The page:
The future of work and how companies can welcome it


A lot has changed since the COVID-19 outbreak began in Wuhan, China, a year ago.

As the world navigated the new normal, Sindhu Gangadharan, Managing Director of SAP Labs India said the pandemic-induced lockdown and the resulting global recession of 2020 accelerated the arrival of future of work. 

The disruption has impacted an estimated 2.7 billion people and more than four out of five people in the global workforce, she said, while delivering the keynote address on the third day of Bengaluru Tech Summit 2020.

The rise of virtual connections

Sindhu called COVID-19 a watershed moment that led to emergence of network economy. 

She said, “Virtual networks and digital collaboration technologies have become mainstream and the true enablers of work, shaping new ways of conducting businesses, interacting with employees, and how we connect with larger ecosystem of customers and partners.”

Business leaders are increasingly prioritising the adoption of cloud computing, big data, and ecommerce.

Citing the World Economic Forum’s Future of Jobs 2020 report, she said that 84 percent of employers ready to rapidly digitalise working processes with significant expansion of remote work. As much as 44 percent of the workforce could operate remotely. 

This naturally gives rise to concerns around productivity and well-being. Sindhu said that about one third of employers are expected to take steps to create a sense of community and belongingness among the employees virtually.

The world is poised for rapid tech adoption like never before, which will lead to demand for skills like critical thinking, analysis in problem solving, self-management, active learning, resilience, stress tolerance, and most importantly, adaptability.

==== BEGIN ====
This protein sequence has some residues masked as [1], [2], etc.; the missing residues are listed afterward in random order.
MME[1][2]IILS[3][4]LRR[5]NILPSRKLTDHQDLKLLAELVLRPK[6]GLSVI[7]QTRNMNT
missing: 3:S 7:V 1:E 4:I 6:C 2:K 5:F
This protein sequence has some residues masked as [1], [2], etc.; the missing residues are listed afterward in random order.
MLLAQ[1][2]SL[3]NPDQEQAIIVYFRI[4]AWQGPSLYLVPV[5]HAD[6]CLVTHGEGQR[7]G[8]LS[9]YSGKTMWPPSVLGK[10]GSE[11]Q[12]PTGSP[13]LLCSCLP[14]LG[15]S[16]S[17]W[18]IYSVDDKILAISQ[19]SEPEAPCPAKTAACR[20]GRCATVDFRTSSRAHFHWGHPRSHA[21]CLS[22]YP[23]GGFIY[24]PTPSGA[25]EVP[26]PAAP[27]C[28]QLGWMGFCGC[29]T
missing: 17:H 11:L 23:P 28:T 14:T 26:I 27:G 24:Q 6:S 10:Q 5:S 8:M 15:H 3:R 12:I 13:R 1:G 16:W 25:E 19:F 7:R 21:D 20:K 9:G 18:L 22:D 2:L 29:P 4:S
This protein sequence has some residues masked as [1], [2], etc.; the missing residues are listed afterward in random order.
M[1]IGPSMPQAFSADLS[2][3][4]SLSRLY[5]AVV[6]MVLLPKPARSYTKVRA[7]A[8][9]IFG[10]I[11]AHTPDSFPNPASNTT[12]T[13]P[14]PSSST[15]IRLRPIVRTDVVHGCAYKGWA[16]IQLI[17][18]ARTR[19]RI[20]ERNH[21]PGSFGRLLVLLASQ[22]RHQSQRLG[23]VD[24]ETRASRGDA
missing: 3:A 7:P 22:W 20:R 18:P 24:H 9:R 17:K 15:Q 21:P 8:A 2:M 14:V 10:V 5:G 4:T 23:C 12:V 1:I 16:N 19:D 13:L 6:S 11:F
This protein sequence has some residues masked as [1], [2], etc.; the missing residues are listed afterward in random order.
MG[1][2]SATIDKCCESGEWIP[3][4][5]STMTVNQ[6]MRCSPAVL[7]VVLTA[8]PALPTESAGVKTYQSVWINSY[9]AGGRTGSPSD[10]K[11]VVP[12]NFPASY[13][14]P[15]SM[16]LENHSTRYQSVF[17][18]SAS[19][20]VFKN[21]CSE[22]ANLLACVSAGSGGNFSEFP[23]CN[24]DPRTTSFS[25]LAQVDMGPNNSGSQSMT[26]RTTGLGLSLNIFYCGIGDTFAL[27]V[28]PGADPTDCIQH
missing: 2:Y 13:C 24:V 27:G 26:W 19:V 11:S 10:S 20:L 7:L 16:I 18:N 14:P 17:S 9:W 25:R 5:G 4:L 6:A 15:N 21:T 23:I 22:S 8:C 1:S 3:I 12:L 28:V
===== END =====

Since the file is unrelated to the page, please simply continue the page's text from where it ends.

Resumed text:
She shared that on average, an estimated 40 percent of workers will need reskilling of six months or less. Companies absolutely need to invest in better metrics of human and social capital with environmental, social, and governmental metrics in mind.

“A significant number of business leaders understand that reskilling their employees through industry coalition, private-public collaboration can be so much more cost-effective and has significant dividends in both mid-term and long-term,” Sindhu said. 

Road to recovery

The leader emphasised it is important to realise that recovery is not static and will not occur overnight. However, the launch of vaccine for COVID-19 would be detrimental to a major part of what is to come. 

Based on Deloitte’s workforce strategies for post-COVID recovery, Sindhu shared five critical actions to for businesses as they chart the recovery path. They are to reflect, recommit, re-engage, rethink, and reboot.

She said that reflection maybe one of the most important first steps which involves making time to bring in different perspectives, voices, and learning from across organisations as inputs to move ahead.

 

Speaking on the need for organisations to recommit to well-being, Sindhu said SAP’s employee assistance programme of providing free and confidential counselling service proved especially effective during remote working.

With focus on physical, psychological, and financial concerns, she asserted that leaders should recognise the diversity of workers and support employees through the crisis as well as transition to recovery.

“I believe this should extend to well-being at home as well because many of our employees are also caregivers to children and elderly family members,” she added. 

Notably, the recovery process can create a lot of opportunities for organisations like to redeploy the workforces and create meaningful opportunities for them. “As organisations, we should prepare workers with the skills and capabilities and this includes providing them the bandwidth and tools needed for virtual work as well as the critical knowledge resources and digital access required,” she added. 

She said rethinking work, workforces, and workplaces needs shift in perspective and will embolden leaders in such times of uncertainty.

Most important of all, organisational culture is the strongest foundation which has to be constant, irrespective of any kind of disruption. She said this not only guards the organisation but retains the faith in employees and propel them forward.





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